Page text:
Sweet 16 for Sosa

One of the primary things manager Dusty Baker wanted the Cubs to improve this season was their ability to win close games.

They don't get any closer than Saturday's 1-0 victory over the Houston Astros in 16 innings, achieved on Sammy Sosa's RBI single through a drawn-in infield.

The Cubs ran their record in extra innings to 6-0 and raised their National League Central lead to two games over the Astros with as tough a win as they've eked out in this or any other year.

The Cubs struck out a franchise-record 23 times, including five by Sosa, and went through 20 players to get Todd Wellemeyer his first major-league win.

They managed to get a runner in scoring position only five times in 16 innings.

"When you play that long, you might as well win it," a weary Baker said. "That's as well-pitched a game as I've probably ever seen."

With one out in the 16th, Alex Gonzalez walked and went to third when Corey Patterson's third single of the game got away from Houston right fielder Brian Hunter for an error.

After a meeting on the mound, Astros manager Jimy Williams brought center fielder Craig Biggio, a former All-Star second baseman, in to play behind the mound as a fifth infielder.

Sosa, who had struck out in five of his six previous at-bats, then made amends before what was left of the crowd of 37,719.

He worked the count to 2-2, then smashed a drive off the glove of second baseman Jeff Kent to drive in Gonzalez.

"The more at-bats I'm getting, the better I'll be able to make an adjustment here and there," Sosa said. "It's going to come, no question. Sometimes with a player like me, people expect you to step to the plate and hit a home run in one at-bat. It doesn't happen like that.

"Today was a great game, especially for a guy like me who has five strikeouts and just keeps fighting and then gets the game-winning RBI."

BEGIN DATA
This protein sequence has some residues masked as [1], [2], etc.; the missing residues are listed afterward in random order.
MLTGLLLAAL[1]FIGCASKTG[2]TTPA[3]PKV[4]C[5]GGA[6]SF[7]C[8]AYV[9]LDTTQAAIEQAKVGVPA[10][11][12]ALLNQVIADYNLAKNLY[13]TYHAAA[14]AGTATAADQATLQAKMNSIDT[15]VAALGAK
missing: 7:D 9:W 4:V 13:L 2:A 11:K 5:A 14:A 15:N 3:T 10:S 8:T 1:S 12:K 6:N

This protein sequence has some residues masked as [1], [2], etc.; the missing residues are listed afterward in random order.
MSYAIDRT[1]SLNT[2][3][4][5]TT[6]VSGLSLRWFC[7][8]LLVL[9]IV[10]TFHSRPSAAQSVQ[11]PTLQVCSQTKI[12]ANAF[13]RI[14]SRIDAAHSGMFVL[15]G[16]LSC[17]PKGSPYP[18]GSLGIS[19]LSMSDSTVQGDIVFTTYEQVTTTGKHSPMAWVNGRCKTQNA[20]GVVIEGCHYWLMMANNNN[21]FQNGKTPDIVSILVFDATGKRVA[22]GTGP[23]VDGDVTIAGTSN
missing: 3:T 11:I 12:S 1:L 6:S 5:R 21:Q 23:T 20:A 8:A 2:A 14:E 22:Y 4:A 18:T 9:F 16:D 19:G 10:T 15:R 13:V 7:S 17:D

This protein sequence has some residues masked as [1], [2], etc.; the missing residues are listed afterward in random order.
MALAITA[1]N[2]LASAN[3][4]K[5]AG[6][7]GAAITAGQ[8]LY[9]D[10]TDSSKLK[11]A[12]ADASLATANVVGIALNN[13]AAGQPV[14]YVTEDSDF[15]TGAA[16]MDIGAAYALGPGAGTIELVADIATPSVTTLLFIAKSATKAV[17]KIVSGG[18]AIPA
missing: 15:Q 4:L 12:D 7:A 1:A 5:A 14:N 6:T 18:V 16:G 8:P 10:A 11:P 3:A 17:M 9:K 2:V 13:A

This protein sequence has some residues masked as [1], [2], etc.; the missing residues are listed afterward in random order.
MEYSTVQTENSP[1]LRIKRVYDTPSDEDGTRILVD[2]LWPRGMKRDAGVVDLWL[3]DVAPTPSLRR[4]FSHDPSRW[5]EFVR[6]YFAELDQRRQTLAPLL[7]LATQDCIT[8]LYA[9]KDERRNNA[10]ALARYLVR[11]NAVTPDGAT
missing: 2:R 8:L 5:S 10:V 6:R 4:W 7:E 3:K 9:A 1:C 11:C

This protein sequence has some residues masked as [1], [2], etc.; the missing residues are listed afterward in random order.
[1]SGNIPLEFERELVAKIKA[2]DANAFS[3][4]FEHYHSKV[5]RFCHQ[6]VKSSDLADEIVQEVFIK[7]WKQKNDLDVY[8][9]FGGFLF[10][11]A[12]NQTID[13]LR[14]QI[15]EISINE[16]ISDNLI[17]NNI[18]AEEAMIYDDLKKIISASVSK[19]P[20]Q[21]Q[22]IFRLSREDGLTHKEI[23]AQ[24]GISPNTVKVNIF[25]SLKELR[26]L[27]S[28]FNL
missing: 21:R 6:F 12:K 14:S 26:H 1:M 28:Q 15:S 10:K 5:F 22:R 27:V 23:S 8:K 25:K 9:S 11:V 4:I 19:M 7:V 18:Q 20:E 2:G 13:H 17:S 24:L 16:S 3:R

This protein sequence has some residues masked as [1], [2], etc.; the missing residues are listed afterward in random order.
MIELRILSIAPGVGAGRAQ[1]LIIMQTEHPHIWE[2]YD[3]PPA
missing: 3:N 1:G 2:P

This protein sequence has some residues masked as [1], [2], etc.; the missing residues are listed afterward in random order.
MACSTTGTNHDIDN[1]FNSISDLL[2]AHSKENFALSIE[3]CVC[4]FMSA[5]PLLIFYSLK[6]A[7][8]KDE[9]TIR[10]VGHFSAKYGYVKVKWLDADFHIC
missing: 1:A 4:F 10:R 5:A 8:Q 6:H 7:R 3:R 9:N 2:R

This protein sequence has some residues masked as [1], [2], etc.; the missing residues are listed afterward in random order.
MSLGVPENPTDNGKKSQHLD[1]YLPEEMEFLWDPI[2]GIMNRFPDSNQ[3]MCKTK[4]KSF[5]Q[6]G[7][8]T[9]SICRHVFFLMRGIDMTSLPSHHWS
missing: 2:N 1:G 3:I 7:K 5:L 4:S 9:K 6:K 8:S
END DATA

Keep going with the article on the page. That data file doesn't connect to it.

Players struggled to stay focused in the 4-hour-26-minute marathon, running into the clubhouse to grab something to eat between innings or to seek refuge from a cold, blustery wind that made the long ball a rumor.

The Cubs and Astros combined for 37 strikeouts, but it wasn't just the pitching that was exceptional.

The two teams also combined to produce one of the best defensive games of the season.

Hee Seop Choi's backhand grab of a line drive by Geoff Blum with the bases loaded in the eighth prevented the Astros from scoring. Left fielder Moises Alou threw out Lance Berkman at the plate in the ninth with a perfect, knee-high strike.

Not to be outdone, Houston shortstop Adam Everett took away an apparent single to left with a diving grab against Alou and throwing to second for a force.

Catcher Paul Bako and starter Carlos Zambrano pounced on attempted sacrifice bunts and threw out Houston runners at second in the seventh and eighth innings, respectively.

Patterson saved one, possibly two runs with a running catch in right-center in the eighth.

Ramon Martinez salvaged a force at second after ranging deep into the hole in the eighth.

Eric Karros, who replaced Choi when Baker changed pitchers late in the game, made two stellar pickups of throws in the dirt.

"Most of the time when you win extra-inning games it's because of your bullpen strength and your defense," Baker said. "You can't walk guys, you have to make the plays—which we did—and somebody's got to come through with the clutch hit."